Internet Protocol Hijacking


Internet Protocol (IP) hijacking, also known as BGP hijacking or prefix hijacking, refers to the unauthorized takeover of IP address blocks or routing paths by exploiting vulnerabilities in the Border Gateway Protocol (BGP). Perpetrators manipulate BGP to redirect traffic, disrupt network services, or carry out man-in-the-middle attacks. IP hijacking can lead to data breaches, network disruptions, and financial losses for affected entities.


Intərˈnɛt ˈproʊtəkəl haɪˈdʒækɪŋ

Key Takeaways

  1. Internet Protocol hijacking, also known as IP hijacking or BGP hijacking, involves the unauthorized takeover of IP addresses or routing paths, leading to illegitimate control over portions of the Internet and redirecting data traffic.
  2. IP hijacking can have severe consequences, including the disruption of online services, theft of sensitive information, degradation of networks, and increased risks of cyberattacks for both individuals and organizations.
  3. To minimize the risk of IP hijacking, it is crucial to implement strong security measures, such as using Border Gateway Protocol (BGP) filtering, Resource Public Key Infrastructure (RPKI), and multi-factor authentication for network administrators in conjunction with network monitoring and incident response plans.


Internet Protocol (IP) Hijacking is an important term in technology because it refers to a malicious activity where attackers take unauthorized control of IP addresses or routing paths, often to perform cyberattacks, intercept and manipulate data, or perform identity spoofing.

This practice can have serious implications for businesses, government entities, and individuals, as it undermines the integrity and trust on the internet.

By being aware of IP Hijacking and understanding its significance, individuals and organizations can better protect their systems and networks, employ security measures to detect and prevent such incidents, and promote a safer and more secure online environment.


Internet Protocol (IP) hijacking, also known as BGP (Border Gateway Protocol) hijacking or prefix hijacking, is a malicious activity that aims to manipulate or interrupt the normal functioning of internet routing. The primary purpose of IP hijacking is to redirect traffic, often for nefarious reasons such as gaining unauthorized access to sensitive information, launching phishing attacks, or conducting espionage and surveillance. Cybercriminals involved in IP hijacking exploit the vulnerabilities in the Border Gateway Protocol, which is responsible for exchanging information between routers, to send false routing information, thus altering data paths or causing them to become unavailable.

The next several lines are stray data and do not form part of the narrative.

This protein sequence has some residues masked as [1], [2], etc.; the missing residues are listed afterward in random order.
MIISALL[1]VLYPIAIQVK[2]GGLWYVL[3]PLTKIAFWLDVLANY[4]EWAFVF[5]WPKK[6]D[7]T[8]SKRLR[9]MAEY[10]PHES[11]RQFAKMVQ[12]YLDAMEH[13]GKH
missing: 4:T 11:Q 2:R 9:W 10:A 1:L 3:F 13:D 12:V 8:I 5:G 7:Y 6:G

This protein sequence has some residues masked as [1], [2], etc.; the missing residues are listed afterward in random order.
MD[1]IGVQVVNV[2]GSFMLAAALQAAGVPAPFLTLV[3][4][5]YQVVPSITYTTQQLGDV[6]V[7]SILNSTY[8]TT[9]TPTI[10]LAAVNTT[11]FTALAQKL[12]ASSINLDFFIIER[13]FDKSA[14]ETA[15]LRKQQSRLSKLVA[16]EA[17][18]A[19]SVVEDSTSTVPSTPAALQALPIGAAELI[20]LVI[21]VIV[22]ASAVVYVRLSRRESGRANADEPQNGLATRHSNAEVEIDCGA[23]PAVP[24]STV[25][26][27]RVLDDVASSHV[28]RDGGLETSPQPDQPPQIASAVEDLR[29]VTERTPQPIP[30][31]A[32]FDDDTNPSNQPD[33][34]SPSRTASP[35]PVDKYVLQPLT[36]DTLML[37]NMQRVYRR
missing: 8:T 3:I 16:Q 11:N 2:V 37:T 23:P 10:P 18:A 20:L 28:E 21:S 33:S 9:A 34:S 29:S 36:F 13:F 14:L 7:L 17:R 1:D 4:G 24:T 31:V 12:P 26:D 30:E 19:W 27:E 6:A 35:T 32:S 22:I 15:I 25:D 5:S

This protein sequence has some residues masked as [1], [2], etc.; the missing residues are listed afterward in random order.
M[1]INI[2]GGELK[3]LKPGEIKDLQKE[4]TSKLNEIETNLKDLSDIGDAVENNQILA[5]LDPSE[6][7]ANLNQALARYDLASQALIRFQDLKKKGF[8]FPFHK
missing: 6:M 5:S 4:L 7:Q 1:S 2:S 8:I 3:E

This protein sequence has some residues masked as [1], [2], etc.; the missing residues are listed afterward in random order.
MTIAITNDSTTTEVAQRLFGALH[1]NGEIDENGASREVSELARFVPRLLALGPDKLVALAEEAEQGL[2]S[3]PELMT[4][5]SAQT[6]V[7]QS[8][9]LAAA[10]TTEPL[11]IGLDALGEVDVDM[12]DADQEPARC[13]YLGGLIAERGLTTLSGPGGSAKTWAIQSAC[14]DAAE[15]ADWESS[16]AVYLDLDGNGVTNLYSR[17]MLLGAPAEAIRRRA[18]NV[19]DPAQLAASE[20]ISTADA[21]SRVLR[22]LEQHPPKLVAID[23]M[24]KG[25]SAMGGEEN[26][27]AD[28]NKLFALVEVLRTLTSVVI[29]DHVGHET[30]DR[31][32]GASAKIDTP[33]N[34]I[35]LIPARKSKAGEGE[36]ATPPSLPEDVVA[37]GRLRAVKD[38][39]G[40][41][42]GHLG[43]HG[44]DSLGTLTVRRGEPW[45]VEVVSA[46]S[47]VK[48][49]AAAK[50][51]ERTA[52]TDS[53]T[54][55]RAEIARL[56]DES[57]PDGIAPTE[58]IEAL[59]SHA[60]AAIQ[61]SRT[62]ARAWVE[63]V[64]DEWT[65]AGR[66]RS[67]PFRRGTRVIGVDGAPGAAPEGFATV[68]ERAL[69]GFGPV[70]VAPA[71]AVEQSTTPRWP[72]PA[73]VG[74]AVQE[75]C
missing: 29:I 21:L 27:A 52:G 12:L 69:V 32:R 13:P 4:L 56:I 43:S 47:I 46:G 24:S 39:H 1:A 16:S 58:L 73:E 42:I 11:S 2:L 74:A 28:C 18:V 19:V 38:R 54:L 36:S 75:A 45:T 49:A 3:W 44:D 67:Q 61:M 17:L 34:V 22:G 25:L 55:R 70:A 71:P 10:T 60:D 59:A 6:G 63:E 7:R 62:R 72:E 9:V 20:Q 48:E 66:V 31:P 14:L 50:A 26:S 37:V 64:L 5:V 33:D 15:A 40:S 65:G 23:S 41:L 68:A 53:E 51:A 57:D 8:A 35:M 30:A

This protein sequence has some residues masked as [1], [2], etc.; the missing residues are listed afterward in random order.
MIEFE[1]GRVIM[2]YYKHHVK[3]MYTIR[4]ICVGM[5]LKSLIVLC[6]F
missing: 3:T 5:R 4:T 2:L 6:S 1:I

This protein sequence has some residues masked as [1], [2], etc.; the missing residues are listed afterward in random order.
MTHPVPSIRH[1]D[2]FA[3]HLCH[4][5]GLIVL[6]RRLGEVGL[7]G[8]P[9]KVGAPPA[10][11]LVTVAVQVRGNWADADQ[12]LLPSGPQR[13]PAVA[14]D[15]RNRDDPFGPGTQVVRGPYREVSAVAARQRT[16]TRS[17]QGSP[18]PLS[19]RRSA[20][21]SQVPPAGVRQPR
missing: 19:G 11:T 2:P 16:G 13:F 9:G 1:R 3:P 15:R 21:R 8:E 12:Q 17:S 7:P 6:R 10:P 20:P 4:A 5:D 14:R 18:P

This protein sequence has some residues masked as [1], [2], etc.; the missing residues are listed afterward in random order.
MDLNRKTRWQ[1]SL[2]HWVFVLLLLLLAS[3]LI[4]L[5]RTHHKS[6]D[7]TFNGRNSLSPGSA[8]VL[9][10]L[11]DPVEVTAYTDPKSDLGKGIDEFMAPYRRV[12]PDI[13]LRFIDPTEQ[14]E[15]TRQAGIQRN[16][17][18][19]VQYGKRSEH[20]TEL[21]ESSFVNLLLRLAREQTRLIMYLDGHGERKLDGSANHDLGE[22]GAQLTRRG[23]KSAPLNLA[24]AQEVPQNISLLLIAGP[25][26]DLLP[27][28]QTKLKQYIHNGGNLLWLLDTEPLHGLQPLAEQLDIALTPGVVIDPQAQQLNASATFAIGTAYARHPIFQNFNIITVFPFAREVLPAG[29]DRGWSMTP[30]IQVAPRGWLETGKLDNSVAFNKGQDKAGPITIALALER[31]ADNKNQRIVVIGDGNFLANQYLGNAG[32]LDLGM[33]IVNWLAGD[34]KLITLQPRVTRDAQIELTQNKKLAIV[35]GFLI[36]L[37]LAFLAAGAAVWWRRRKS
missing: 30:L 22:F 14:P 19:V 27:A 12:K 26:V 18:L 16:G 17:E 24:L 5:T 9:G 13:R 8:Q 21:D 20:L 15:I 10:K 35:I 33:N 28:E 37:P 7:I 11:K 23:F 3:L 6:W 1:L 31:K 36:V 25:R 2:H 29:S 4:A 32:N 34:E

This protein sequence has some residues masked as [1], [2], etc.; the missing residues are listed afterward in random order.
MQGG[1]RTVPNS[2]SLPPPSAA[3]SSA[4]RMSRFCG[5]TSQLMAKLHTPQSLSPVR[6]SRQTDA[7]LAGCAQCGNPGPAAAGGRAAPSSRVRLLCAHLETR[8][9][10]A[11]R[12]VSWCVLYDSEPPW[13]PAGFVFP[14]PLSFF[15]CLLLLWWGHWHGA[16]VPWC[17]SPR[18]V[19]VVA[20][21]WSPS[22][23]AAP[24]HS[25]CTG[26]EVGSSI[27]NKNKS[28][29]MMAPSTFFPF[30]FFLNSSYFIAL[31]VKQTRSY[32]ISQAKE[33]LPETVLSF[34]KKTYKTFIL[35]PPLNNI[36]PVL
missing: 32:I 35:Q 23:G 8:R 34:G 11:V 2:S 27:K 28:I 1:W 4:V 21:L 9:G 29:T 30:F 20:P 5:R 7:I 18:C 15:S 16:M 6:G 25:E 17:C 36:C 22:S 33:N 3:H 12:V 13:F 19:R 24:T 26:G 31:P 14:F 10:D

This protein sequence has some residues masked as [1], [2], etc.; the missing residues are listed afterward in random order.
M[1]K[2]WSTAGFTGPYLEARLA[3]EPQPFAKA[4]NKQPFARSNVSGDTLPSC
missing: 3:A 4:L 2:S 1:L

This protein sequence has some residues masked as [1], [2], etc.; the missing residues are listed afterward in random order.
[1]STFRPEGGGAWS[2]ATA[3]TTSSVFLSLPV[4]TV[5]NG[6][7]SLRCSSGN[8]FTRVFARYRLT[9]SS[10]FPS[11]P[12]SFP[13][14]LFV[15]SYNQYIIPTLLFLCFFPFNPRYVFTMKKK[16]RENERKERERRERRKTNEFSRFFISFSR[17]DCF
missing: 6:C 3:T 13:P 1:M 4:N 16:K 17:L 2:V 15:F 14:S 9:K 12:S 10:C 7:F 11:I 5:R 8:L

This fraudulent redirection of internet traffic enables attackers to siphon off critical data, carry out man-in-the-middle attacks, or even censor or block access to particular websites. As internet security experts grapple with the challenges of battling IP hijacking, several mitigation strategies have been adopted in recent years. The introduction and implementation of security measures like Resource Public Key Infrastructure (RPKI) and BGPSEC (BGP Security) aim to boost the security of the Border Gateway Protocol.

These initiatives work to validate routing information by deploying cryptographic signatures, ensuring the authenticity of routes, and making it significantly harder for attackers to hijack IP addresses. The success of these countermeasures, however, relies on widespread adoption by network operators and internet service providers. In conclusion, the purpose of IP hijacking is to exploit the foundational weaknesses of the internet routing system to facilitate unauthorized control and illicit distribution of information, which highlights the crucial need for robust security improvements in the global internet infrastructure.

Examples of Internet Protocol Hijacking

Internet Protocol (IP) hijacking, also known as BGP hijacking, is a malicious activity where an attacker takes control of a specific IP address or range of addresses by exploiting the weaknesses of the Border Gateway Protocol (BGP). Here are three real-world examples of IP hijacking incidents: